The Art of the Artistic Director

Christopher Haydon
Methuen Drama

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The Art of the Artistic Director

As the former Artistic Director of London’s Gate Theatre notes in his introduction, while there are innumerable books about actors, playwrights and directors, there are surprisingly few looking into the role of artistic director.

In particular, Christopher Haydon recognises that, while it is possible to find biographies of leaders of the profession, there is almost nothing available exploring the day-to-day roles of the next tier down.

Given his own interests and experience, Haydon restricts the scope of this 186-page offering from Methuen Drama to those who run physical theatres which major in new writing. While this decision might be arbitrary and somewhat limiting, it helps to provide focus.

The book consists of 20 interviews with the great and the good, divided almost equally between British and Americans, with a couple of crossovers.

The format is deliberately formulaic, with roughly the same questions asked of each, although pleasingly the answers are extremely diverse. Perhaps predictably, for the most part, those interviewed, who are probably representative of the brand today, favour adventurous and offbeat work that deliberately challenges audiences, for better or worse.

The underlying ethos of each interviewee provides one of the most fascinating strands of this book, since some appear to take as a starting point the creative players, directors or writers for the most part, while others believe that audiences are paramount, though not necessarily going out of their way to pander to them.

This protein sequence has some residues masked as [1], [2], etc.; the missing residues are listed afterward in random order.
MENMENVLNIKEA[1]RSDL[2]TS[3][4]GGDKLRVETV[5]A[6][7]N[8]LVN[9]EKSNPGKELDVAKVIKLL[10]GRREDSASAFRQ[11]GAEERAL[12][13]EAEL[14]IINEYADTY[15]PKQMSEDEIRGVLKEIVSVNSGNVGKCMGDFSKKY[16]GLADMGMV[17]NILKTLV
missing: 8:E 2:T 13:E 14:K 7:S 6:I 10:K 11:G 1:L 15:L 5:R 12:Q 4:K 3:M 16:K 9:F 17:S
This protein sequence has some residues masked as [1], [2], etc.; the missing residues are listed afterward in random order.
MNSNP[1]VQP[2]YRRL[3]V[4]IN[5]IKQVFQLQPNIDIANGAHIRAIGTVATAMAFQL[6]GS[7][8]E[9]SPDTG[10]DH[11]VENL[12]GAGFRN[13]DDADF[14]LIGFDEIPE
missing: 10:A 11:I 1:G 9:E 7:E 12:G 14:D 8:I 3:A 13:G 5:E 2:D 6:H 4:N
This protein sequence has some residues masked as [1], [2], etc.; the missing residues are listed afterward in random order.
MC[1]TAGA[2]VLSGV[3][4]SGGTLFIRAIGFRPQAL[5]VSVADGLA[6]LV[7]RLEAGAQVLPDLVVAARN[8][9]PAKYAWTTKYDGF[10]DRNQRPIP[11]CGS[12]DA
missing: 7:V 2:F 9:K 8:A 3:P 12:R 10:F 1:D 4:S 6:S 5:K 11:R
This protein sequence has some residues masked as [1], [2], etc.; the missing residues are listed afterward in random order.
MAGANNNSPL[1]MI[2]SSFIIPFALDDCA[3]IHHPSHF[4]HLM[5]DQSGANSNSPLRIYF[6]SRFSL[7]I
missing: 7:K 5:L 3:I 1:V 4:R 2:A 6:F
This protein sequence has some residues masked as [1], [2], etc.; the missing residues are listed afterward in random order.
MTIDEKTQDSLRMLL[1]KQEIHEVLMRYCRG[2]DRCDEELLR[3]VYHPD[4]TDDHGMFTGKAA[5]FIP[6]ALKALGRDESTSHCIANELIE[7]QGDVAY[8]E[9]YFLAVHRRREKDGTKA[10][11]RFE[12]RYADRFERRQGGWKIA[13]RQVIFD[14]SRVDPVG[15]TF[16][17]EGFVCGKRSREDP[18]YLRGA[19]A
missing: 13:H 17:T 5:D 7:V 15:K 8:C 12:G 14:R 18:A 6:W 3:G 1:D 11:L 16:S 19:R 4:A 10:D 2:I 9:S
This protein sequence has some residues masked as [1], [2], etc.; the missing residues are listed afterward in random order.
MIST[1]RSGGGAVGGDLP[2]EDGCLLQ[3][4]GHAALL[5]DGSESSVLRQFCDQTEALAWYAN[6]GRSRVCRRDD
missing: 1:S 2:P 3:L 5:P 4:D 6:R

The list of contributors is very impressive. Part of the attraction is an opportunity to discover who those involved regard as leading role models, with the winners coming out as David Lan, recently retired after almost two decades in control at the Young Vic triumphing on this side of the Atlantic and The Public Theatre’s Oskar Eustis garnering most praise from his American peers but also some of the Brits. Although he does not contribute, it is worth noting that Sir Nicholas Hytner clearly made a strong and very positive impression on almost everybody with whom he or his work came into contact.

This is a wide-ranging and ambitious project, including interviews with directors from London and New York but also the regions in both countries. This means that, say, Rufus Norris and Josie Rourke are rubbing shoulders with Sarah Frankcom (from Manchester Royal Exchange) and Erika Whyman (currently RSC), while André Bishop from Lincoln Center Theater and Paige Evans at Signature compare notes with colleagues such as Diane Paulus of ART at Harvard University and Robert Falls at the Goodman in Chicago.

While readers may not learn as much as they would from a manual about techniques utilised by the best artistic directors, by reading all 20 interviews, they will discover much about what makes these people tick and the ways in which they work.

In particular, Christopher Haydon has gone out of his way to examine the difficulties presented by lack of diversity and centuries of domination of these roles by middle-aged, middle-class white men.

This series of “conversations with leading practitioners” would be an ideal book for anyone wondering about whether they or perhaps friends and family might pursue a career of this type. In addition, general readers will lap up anecdotes from the working lives of those who have given them so much pleasure of the years, although a £21.99 cover price may prove a touch discouraging.

Reviewer: Philip Fisher

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